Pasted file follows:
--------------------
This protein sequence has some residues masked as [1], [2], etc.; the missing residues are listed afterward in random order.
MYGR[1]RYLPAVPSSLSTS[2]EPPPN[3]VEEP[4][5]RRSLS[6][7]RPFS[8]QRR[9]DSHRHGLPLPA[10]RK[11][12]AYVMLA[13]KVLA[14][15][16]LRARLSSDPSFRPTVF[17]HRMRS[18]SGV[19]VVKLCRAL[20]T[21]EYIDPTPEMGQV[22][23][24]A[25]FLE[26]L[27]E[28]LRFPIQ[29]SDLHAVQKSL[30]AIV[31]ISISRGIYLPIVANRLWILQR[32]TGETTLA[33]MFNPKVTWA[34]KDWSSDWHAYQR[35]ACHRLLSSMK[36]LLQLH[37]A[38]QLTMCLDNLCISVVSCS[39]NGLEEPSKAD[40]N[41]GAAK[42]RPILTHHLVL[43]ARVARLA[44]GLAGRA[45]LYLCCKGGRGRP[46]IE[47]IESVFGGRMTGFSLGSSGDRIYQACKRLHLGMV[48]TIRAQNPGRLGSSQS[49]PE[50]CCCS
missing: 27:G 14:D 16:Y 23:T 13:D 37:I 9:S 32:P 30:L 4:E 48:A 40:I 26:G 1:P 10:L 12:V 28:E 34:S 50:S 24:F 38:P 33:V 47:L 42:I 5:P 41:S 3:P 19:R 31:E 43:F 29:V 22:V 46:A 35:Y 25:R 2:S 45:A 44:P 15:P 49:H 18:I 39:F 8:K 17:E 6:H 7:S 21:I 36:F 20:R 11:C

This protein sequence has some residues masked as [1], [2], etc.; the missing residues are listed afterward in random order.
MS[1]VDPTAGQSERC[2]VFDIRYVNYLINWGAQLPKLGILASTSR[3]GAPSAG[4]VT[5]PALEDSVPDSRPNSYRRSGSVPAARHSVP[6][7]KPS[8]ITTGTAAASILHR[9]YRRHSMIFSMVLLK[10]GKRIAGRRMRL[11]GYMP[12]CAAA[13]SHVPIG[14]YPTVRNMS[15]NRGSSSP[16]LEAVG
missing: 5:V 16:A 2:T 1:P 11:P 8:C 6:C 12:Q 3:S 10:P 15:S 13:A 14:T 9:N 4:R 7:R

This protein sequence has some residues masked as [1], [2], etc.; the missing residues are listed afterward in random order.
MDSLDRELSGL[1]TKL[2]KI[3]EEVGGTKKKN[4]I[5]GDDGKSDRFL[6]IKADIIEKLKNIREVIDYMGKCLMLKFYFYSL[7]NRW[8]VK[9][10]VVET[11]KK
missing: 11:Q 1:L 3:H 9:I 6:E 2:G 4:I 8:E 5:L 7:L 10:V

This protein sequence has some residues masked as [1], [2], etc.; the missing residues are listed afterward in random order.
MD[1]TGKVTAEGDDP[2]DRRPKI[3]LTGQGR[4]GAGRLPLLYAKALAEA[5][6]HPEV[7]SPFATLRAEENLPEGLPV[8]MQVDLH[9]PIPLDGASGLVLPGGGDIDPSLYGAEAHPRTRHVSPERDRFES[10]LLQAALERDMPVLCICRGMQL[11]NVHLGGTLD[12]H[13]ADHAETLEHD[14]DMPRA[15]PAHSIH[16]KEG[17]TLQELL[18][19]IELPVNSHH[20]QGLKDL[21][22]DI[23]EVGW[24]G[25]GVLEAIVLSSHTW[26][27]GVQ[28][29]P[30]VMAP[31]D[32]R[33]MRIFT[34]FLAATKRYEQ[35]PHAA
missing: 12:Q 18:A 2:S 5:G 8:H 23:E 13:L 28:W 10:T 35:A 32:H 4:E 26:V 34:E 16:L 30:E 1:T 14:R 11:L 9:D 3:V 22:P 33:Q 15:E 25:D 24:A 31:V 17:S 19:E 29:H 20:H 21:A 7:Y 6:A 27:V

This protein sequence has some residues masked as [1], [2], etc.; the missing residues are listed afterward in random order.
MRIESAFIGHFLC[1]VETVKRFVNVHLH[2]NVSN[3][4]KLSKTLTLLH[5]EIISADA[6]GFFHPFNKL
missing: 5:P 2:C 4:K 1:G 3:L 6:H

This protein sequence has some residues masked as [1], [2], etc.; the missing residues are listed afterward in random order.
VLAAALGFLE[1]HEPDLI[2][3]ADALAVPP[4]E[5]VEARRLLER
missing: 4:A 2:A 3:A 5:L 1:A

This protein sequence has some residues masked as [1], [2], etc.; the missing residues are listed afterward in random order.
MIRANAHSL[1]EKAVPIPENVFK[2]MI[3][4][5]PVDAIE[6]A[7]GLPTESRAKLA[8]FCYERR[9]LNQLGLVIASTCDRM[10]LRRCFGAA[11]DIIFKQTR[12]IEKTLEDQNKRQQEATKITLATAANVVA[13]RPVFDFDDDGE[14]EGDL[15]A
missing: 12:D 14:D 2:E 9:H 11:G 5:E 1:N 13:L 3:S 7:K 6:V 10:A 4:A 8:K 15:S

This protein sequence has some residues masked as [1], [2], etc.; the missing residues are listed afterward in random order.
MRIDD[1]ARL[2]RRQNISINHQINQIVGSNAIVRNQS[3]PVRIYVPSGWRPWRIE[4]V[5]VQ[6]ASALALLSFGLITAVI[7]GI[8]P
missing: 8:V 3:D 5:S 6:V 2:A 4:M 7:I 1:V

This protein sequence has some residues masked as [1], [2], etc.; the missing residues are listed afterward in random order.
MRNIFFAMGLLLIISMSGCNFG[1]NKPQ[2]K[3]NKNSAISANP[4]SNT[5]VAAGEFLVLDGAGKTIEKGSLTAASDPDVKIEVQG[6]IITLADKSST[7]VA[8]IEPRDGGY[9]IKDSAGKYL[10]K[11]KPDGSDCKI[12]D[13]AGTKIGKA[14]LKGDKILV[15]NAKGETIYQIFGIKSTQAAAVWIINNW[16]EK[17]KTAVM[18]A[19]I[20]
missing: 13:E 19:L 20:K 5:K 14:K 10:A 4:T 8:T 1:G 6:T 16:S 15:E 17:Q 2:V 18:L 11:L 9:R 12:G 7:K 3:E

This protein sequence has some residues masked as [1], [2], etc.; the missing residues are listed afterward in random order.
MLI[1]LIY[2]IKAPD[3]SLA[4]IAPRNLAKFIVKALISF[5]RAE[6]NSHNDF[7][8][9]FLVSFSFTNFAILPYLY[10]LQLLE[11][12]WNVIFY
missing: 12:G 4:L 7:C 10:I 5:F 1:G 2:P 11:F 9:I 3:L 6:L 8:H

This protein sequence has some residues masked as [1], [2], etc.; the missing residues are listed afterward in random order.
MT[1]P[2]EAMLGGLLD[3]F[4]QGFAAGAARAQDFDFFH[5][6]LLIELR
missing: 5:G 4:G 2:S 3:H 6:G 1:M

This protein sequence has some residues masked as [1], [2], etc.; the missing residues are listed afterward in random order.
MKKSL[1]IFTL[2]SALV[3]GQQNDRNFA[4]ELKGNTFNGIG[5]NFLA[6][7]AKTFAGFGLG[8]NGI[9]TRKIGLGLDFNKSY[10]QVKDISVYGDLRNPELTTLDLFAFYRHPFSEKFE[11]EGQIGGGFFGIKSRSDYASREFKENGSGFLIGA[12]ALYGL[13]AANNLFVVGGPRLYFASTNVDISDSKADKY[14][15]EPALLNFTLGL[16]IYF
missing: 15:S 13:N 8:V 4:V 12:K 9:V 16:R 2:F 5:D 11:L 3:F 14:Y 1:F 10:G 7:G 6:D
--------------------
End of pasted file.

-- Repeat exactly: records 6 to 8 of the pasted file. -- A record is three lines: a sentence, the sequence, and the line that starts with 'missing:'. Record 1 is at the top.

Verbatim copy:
This protein sequence has some residues masked as [1], [2], etc.; the missing residues are listed afterward in random order.
VLAAALGFLE[1]HEPDLI[2][3]ADALAVPP[4]E[5]VEARRLLER
missing: 4:A 2:A 3:A 5:L 1:A

This protein sequence has some residues masked as [1], [2], etc.; the missing residues are listed afterward in random order.
MIRANAHSL[1]EKAVPIPENVFK[2]MI[3][4][5]PVDAIE[6]A[7]GLPTESRAKLA[8]FCYERR[9]LNQLGLVIASTCDRM[10]LRRCFGAA[11]DIIFKQTR[12]IEKTLEDQNKRQQEATKITLATAANVVA[13]RPVFDFDDDGE[14]EGDL[15]A
missing: 12:D 14:D 2:E 9:H 11:G 5:E 1:N 13:L 3:S 7:K 6:V 10:A 4:A 8:K 15:S

This protein sequence has some residues masked as [1], [2], etc.; the missing residues are listed afterward in random order.
MRIDD[1]ARL[2]RRQNISINHQINQIVGSNAIVRNQS[3]PVRIYVPSGWRPWRIE[4]V[5]VQ[6]ASALALLSFGLITAVI[7]GI[8]P
missing: 8:V 3:D 5:S 6:V 2:A 4:M 7:I 1:V